2. The main rules pertaining to the carrier’s liability for cargo damage

2.1. General

The core rules pertaining to the carrier’s liability for general cargo damage are found in the NMC sections 274 to 276. The NMC section 274 sets out the liability period, i.e. that the carrier is liable for the goods whilst in his or her care in the port of loading, during carriage and at the port of discharge.

The NMC section 275 first paragraph, reflecting the Hamburg Rules Article 5 paragraph 1, sets out the basis for liability:

“The carrier is liable for losses resulting from the goods being lost of or damaged while in his or her custody on board or ashore, unless the carrier demonstrates that the loss was not due to his or her personal fault or neglect or that of anyone for whom he or she is responsible.”

The NMC section 276 sets out exemptions for nautical fault and fire. The exemptions are based on the Hague-Visby Rules Article IV, however so, that the exemption catalogue in Article IV paragraph 2 was considered partly superfluous as the exemptions in letter (c) to (q) were deemed to be covered by letters (a), (b) and the NMC § 275.


2.2. The basis of liability – the implications of reverse burden of proof

The basis of liability in the NMC § 275 is negligence or culpa, with a reversed burden of proof. It can be characterized as a custody-, professional- and employer liability.

The starting point under Norwegian law when considering whether the carrier has acted negligently, is to ask whether he or she ought to and could have acted differently. When considering what could be expected by the carrier, one must take into account the role and responsibility of the carrier. By way of illustration, the Supreme Court stated in the judgment ND-2019-9 (Norrland I) paragraph (71) that:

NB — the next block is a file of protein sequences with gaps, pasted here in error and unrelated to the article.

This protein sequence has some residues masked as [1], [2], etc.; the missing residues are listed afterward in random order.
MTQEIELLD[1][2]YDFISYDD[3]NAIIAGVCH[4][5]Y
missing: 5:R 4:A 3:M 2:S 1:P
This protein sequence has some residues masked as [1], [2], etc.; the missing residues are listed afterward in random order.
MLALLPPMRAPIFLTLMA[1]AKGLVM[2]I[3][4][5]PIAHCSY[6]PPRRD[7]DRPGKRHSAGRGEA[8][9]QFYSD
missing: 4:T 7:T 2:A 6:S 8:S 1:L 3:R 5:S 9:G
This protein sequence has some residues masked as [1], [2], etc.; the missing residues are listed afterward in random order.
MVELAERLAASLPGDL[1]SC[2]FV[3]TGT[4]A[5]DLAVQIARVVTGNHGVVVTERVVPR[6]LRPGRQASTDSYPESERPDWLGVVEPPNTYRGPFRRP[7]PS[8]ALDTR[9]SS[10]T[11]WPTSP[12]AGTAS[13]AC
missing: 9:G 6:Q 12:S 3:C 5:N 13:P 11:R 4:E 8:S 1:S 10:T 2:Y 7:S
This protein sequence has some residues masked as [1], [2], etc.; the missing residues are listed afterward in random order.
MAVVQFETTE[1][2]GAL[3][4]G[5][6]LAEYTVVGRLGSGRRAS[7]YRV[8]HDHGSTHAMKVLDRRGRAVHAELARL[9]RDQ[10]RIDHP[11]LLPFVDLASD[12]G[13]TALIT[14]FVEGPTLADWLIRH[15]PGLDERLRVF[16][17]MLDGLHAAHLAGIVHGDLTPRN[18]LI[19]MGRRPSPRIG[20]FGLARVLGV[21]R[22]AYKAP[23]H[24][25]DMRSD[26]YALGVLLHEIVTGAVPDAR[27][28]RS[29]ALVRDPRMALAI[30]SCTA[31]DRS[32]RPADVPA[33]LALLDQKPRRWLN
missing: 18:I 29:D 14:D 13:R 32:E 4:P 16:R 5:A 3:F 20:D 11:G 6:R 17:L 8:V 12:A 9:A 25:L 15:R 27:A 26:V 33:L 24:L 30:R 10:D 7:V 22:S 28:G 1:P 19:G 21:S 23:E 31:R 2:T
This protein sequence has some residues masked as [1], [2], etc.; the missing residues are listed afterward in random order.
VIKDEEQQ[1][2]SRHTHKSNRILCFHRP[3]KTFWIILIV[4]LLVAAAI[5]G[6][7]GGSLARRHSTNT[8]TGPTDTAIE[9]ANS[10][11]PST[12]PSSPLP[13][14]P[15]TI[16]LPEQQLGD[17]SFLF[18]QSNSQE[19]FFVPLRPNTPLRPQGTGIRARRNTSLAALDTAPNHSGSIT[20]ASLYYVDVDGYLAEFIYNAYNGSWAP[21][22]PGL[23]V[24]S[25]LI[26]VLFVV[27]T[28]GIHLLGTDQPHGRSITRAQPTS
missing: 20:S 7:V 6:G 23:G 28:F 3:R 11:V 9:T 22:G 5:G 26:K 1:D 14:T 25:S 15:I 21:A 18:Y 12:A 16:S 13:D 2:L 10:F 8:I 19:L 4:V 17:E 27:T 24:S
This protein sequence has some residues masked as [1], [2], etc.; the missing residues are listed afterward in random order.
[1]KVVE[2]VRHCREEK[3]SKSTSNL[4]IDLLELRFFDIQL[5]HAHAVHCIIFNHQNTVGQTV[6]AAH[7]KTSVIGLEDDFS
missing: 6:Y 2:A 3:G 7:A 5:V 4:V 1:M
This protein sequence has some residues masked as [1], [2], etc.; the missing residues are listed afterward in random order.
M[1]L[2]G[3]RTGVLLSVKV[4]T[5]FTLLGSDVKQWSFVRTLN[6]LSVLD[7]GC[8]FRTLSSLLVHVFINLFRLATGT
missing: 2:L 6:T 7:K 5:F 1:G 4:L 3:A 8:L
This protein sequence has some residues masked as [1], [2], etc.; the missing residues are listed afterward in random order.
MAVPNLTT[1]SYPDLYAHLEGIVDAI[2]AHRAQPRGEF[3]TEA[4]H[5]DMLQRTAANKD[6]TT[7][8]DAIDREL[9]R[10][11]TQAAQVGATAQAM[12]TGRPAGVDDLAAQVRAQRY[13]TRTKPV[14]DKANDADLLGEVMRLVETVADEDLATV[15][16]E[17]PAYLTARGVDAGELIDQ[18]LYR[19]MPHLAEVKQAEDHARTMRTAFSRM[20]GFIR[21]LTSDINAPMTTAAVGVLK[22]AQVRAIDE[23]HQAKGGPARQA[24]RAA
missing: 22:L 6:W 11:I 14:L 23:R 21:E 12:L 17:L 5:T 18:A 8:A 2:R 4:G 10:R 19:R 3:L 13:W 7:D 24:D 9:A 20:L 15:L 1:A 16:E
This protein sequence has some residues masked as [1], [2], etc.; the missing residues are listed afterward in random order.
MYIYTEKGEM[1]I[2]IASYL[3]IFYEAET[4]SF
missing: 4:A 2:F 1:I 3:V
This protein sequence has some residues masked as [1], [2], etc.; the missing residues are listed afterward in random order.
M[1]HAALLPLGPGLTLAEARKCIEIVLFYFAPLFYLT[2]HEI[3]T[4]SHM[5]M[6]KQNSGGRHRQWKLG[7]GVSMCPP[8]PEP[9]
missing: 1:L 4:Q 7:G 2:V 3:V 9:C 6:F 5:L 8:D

“…[i]t is the maritime carrier who is the expert in maritime transport and it is therefore the carrier’s task – including in cases where the goods are delivered completely unsecured – to ensure that the goods are secured as required for that purpose, once the cargo is taken on board”.


Perfection will, however, never be required from the carrier and not every mishap qualify as negligence.

A defence commonly invoked by the carrier, is that the damage was caused by heavy weather as a peril of the sea.[7] Norwegian Courts expect that the carrier takes into account rough weather conditions and adjust the plans for carriage accordingly. In a few cases, however, Norwegian courts have exempted the carrier from liability on the basis of extreme and unexpected weather conditions. The last example from case law is the Court of Appeal judgment ND-1993-268 (Kronprins Harald), where the Court of Appeal held that the cargo damage was not caused by improper securing of the cargo, but was a result of extreme weather conditions.